How to Delete Hyper-V Checkpoints

Checkpoints (formerly known as snapshots) are something like an “undo” button for a virtual machine. As the name suggests, you set a marker at a particular point in time for the virtual machine. If you decide that you don’t like what’s happened to the virtual machine at any point after that, you can go back (revert) to that checkpoint. As we, and a great many others, have gone to great lengths to emphasize, checkpoints are in no way a replacement for backup. Like an actual “undo” button, all of the changes made after the checkpoint are lost if you revert. There is something like a “redo” button; you are given the opportunity to take another checkpoint when you revert to an earlier one. However, no copies of the virtual machine are ever made. Only changes are tracked. Do not attempt to use this feature as a backup tool.

The purpose of this post is to explain how to delete hyper-v checkpoints and what happens when you do so in various conditions. The reasoning behind deleting a checkpoint is straightforward: once you’ve decided that you are happy with the state that a virtual machine is in, or if you have multiple checkpoints and are certain that at least some of them are no longer useful, you can get rid of the unnecessary ones. This post will use a virtual machine with the following checkpoint states as an example:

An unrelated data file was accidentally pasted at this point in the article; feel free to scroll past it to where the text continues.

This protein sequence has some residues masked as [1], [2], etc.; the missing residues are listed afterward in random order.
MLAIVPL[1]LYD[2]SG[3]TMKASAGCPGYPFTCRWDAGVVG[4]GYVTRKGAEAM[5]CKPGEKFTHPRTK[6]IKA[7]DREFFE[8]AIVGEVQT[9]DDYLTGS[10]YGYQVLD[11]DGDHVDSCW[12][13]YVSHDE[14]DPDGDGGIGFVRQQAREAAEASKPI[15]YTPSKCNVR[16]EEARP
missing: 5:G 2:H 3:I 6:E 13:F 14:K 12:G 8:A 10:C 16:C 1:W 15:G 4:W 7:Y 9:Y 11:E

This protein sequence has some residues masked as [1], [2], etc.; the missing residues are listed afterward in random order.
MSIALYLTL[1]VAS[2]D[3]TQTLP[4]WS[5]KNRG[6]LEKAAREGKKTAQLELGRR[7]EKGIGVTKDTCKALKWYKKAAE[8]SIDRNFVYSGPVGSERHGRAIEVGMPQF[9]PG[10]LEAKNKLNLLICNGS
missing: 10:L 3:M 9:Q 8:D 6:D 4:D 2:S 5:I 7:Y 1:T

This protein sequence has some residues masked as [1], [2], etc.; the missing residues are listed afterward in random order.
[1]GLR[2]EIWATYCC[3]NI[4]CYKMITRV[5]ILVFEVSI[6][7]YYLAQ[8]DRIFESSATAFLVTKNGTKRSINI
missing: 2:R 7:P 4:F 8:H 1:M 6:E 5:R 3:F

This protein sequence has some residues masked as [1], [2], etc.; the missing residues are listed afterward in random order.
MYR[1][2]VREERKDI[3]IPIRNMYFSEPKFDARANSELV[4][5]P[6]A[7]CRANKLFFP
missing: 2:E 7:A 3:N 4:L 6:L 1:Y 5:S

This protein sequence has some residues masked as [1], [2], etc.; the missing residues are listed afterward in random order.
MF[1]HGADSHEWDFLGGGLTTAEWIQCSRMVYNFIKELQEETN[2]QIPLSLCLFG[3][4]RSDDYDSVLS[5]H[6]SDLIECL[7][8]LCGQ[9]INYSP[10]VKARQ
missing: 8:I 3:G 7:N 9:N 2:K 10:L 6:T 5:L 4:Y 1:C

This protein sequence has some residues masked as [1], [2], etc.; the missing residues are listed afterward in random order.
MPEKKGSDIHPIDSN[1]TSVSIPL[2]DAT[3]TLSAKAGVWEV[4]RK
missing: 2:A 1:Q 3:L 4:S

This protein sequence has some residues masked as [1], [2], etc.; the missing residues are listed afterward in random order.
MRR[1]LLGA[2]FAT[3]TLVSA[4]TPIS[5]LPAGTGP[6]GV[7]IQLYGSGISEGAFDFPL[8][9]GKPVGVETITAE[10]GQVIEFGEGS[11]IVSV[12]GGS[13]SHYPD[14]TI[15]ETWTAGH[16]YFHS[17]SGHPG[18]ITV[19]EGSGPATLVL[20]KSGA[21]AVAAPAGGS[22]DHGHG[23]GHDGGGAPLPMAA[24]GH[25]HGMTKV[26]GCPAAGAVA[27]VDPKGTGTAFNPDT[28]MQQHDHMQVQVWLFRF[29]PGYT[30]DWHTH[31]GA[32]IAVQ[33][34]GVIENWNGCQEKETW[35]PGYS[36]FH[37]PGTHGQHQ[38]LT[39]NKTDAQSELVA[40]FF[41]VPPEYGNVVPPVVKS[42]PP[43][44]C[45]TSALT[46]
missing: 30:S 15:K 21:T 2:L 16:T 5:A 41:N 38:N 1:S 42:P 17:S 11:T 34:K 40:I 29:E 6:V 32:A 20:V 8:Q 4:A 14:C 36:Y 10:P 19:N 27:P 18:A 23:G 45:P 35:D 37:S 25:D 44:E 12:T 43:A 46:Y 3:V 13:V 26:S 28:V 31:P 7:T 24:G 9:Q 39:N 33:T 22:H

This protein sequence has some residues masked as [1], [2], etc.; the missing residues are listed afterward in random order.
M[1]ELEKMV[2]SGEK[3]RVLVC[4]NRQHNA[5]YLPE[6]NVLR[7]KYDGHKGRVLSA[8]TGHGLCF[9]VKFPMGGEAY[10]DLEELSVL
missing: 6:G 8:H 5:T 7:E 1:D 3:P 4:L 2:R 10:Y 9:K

Checkpoint Example

Checkpoint Example

I’ve renamed them to give them some meaning. We’ll treat this as though we are software developers testing potential patch builds to determine which has the optimal outcome. This configuration is not nearly as complicated as it might at first seem, but it does warranty some explanation. To decipher the tree, start at the root. The checkpoint named “Greenfield” represents the base virtual machine. It is using the original VHDX which is now frozen in time. Some data might be being read from it (particularly the operating system files) but nothing is being written to it. Both the “A” and the “C” branches are completely dormant; none of their files are being used at all. The “B” branch has more activity. Any unique data in checkpoints titled “Patch Branch B”, “Patch B1”, “Patch B2”, and “Patch B3 Variant 1” will be read as necessary. Checkpoint “Patch B3” is completely dormant. All writes are being directed to “Patch B3 Variant 1”.